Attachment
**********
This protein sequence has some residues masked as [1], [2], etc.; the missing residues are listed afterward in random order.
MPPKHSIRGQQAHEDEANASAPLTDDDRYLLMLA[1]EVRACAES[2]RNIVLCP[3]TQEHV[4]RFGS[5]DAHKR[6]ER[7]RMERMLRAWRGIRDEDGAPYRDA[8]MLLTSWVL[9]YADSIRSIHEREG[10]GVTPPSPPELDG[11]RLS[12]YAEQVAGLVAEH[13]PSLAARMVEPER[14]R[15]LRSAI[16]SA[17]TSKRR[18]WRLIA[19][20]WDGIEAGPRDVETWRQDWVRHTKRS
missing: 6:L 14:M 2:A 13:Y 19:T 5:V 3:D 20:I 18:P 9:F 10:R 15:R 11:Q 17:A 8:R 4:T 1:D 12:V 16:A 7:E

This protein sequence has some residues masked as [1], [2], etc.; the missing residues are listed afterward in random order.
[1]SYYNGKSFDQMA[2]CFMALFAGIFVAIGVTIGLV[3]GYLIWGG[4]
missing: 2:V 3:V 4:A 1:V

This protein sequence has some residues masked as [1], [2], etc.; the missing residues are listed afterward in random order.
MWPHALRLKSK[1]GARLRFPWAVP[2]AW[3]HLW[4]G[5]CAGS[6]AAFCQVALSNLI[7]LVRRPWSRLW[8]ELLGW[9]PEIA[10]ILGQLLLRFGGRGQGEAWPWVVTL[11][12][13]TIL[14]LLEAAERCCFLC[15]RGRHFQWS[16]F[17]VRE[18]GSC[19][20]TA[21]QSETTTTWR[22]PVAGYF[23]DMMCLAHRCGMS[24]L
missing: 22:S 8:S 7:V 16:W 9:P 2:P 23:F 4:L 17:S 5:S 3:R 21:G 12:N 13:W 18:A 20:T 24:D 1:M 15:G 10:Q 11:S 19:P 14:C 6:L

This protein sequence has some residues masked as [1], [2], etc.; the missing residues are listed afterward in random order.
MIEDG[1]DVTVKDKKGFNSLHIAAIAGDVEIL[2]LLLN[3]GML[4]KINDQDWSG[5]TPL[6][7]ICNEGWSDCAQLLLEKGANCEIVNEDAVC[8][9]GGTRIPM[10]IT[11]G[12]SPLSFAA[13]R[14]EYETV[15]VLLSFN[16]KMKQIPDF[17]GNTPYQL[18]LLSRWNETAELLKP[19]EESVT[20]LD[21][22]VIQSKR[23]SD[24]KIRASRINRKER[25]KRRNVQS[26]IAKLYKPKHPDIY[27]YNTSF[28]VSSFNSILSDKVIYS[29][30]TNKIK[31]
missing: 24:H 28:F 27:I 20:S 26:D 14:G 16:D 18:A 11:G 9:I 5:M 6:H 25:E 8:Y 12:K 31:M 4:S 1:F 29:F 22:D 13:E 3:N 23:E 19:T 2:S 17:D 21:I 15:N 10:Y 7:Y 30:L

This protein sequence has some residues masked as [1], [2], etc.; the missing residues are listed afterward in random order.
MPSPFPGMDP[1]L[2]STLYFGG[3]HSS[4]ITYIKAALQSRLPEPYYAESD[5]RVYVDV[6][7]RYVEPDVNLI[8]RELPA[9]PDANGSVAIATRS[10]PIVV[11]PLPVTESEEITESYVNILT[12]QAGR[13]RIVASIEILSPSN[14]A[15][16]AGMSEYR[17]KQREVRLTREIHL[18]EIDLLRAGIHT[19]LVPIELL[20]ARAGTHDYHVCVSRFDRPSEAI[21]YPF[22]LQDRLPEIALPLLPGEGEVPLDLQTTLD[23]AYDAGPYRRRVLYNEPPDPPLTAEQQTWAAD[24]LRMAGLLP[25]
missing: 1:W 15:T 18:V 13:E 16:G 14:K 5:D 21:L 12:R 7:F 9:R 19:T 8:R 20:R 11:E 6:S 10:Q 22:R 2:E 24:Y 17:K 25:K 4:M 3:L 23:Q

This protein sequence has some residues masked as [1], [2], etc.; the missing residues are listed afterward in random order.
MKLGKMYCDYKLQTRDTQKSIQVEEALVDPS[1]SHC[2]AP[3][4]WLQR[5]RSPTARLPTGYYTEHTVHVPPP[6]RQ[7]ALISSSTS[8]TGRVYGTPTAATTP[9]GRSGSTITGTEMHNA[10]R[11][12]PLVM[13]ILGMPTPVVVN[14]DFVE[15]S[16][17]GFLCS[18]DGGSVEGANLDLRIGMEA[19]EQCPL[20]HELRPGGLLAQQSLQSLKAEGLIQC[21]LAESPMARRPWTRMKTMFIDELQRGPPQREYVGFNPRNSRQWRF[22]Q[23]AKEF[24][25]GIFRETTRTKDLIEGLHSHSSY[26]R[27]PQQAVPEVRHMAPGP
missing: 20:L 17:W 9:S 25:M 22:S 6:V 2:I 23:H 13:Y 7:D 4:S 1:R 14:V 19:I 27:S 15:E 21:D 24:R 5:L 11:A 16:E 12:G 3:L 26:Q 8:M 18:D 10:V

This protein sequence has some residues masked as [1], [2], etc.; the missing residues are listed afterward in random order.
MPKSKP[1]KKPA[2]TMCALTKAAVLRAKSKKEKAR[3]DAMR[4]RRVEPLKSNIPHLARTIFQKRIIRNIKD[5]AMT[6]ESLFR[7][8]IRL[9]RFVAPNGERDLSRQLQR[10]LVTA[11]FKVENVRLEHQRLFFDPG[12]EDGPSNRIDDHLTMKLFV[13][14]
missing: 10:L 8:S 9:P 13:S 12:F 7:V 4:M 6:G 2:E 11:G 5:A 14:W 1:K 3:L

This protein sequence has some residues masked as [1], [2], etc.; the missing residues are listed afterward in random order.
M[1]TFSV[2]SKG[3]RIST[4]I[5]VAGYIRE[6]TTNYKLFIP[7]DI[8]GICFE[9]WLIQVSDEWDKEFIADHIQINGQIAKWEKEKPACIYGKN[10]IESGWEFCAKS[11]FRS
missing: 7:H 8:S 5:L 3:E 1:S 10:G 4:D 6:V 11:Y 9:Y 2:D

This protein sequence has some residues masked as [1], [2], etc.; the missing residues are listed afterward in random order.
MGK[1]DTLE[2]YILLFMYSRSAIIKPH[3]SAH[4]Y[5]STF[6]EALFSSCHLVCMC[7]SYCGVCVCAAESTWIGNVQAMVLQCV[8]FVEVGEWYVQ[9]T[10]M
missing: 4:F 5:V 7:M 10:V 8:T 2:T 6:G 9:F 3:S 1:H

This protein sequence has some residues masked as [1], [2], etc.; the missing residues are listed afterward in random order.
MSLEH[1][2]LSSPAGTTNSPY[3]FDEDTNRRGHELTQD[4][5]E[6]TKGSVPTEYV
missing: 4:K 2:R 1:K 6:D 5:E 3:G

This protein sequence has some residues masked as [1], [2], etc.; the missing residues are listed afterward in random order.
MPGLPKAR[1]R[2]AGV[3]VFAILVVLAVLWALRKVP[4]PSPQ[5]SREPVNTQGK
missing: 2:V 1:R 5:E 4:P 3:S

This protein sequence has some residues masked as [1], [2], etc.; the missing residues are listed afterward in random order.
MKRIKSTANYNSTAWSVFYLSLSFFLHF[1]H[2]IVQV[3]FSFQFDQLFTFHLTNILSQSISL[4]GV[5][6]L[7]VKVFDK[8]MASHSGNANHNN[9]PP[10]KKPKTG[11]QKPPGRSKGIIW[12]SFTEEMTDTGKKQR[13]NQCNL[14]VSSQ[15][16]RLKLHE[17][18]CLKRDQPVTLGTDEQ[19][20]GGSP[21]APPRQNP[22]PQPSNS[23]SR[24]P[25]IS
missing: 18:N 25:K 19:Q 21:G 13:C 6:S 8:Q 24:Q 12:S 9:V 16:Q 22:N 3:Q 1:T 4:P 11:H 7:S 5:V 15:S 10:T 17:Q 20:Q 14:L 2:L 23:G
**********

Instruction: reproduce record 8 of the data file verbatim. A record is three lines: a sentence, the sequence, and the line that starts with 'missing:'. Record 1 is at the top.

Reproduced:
This protein sequence has some residues masked as [1], [2], etc.; the missing residues are listed afterward in random order.
M[1]TFSV[2]SKG[3]RIST[4]I[5]VAGYIRE[6]TTNYKLFIP[7]DI[8]GICFE[9]WLIQVSDEWDKEFIADHIQINGQIAKWEKEKPACIYGKN[10]IESGWEFCAKS[11]FRS
missing: 7:H 8:S 5:L 3:E 1:S 10:G 4:D 6:V 11:Y 9:Y 2:D